September 15, 2003 12:00 PM



Director John Huston once summed him up as “a grenade with the pin pulled,” and at times that description fit Charles Bronson in real life as well as onscreen. “I am not a Caspar Milquetoast,” he told The Washington Post in 1985, citing the time he was visiting Rome and felt a gun in his side. “A guy in broken English asked me for money. I says, ‘You give me money.’ He turned around and he walked away.”

That tough-guy persona—packaged in a weather-beaten face with slow-burning eyes—served him well in such action classics as The Dirty Dozen and Death Wish. But Bronson, who died at 81 of pneumonia in Los Angeles on Aug. 30, had a different side. He shunned hunting and red meat, adored painting and raised a family of seven with his second wife, Jill Ireland, including their two children together, two from his previous marriage and three from hers. “That’s the irony,” says longtime friend and publicist Lori Jonas. “He played such a tough guy. Yet he was such a loving father.” A good neighbor too. “He was such a quiet, gentle man,” says Dick Van Dyke, who received a lemon cake every Christmas from Bronson, who lived nearby in Malibu for 16 years. “We’ll miss him.”

Born to Lithuanian immigrant parents, Casimir Buchinsky (he would change his name in the 1950s because he didn’t want to sound Russian) was one of 15 children of an Ehrenfeld, Pa., coal-mining family. At age 10 he lost his father to black lung disease; four siblings also died when he was still young. The family was so poor that Bronson recalled wearing one of his sister’s dresses to school at age 6.

Drafted in 1943, Bronson was often later described as a tail gunner, but in reality he drove a truck with an Army mess squadron in Kingman, Ariz. After the war, he made his way to Philadelphia and studied art on the G.I. Bill. He was working out at a gym when some members of a local acting troupe invited him to work on sets. He caught the acting bug, won some bit parts and moved to New York City, where he shared a $14-a-week room with Jack Klugman. Who was Felix and who was Oscar? “He was Felix,” Klugman told PEOPLE in 1998. “He was the best ironer in the world. It was so incongruous to see him, with all those muscles popping out of his shoulder, ironing.”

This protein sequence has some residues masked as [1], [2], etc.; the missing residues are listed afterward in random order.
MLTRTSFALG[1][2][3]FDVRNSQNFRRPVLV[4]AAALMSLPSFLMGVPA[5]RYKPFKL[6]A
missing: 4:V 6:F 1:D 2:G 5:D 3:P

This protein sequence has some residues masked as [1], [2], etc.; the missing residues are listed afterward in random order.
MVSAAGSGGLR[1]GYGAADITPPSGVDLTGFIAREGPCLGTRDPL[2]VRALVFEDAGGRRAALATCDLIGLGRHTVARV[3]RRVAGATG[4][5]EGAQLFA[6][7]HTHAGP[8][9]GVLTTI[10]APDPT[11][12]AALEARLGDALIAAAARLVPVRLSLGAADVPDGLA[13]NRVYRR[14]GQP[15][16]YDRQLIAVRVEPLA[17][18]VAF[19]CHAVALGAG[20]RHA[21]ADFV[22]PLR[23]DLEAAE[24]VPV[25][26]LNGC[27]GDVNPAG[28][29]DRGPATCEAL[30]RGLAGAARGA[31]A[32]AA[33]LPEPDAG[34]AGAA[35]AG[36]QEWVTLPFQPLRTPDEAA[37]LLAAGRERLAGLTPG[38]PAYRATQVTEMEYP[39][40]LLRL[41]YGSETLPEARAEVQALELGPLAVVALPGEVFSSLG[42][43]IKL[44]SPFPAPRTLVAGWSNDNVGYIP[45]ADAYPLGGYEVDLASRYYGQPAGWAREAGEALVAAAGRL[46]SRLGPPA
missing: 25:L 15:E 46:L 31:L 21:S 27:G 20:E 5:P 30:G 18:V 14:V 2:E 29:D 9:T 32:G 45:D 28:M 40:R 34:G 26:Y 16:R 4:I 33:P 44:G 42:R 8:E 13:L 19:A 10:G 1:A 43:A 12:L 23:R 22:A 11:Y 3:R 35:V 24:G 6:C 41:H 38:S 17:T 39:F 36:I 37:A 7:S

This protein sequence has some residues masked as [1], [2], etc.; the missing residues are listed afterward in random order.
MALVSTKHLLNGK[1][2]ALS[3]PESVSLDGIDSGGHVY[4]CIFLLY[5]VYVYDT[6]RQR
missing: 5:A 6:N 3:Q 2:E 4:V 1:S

In 1949 he moved to L.A., where a role in a Pasadena Playhouse production led to his film debut, We’re in the Navy Now (Bronson said he got the part because he could belch on cue). Years of roles as tough guys followed. “At that time all the leading men were Cary Grant types,” he later told Newsweek. Bronson’s squinty-eyed manliness offered something different. “I supply a presence,” he once said.

He and actress Harriet Tendler wed in 1952 and had two children, Suzanne, now 48, and Tony, 42. But while filming The Great Escape in the 1960s, Bronson befriended his costar David McCallum—and fell in love with McCallum’s wife, actress Jill Ireland. The feeling was mutual. “Suddenly, up close, I saw in this man such unbelievable tenderness,” Ireland later said. The two divorced their spouses and married in 1968. They made 11 films together and had two daughters, Katrina, 35, and Zuleika, 32. Bronson was also close to his stepchildren Paul 45, Val, 39, and Jason, who died of a drug overdose at 27 in 1989. Jason’s death was not to be the family’s last tragedy. The following year Ireland lost a six-year fight with breast cancer. Three years later, Bronson told CNN, he still couldn’t bear to erase her memory from their 260-acre estate in Vermont. “All her stuff is still there,” he said. “Her clothes and makeup—the whole thing.”

At the end of his life, though, Bronson had managed to find happiness again. Married in 1998 to actress Kim Weeks, he was still working until 1999, when he made the TV movie Family of Cops III. “He seemed to have come to a very peaceful time in his life,” says actress Sally Kellerman, a friend since the 1960s. “There was a lightness in him.”

Kyle Smith

Alexis Chiu in Los Angeles

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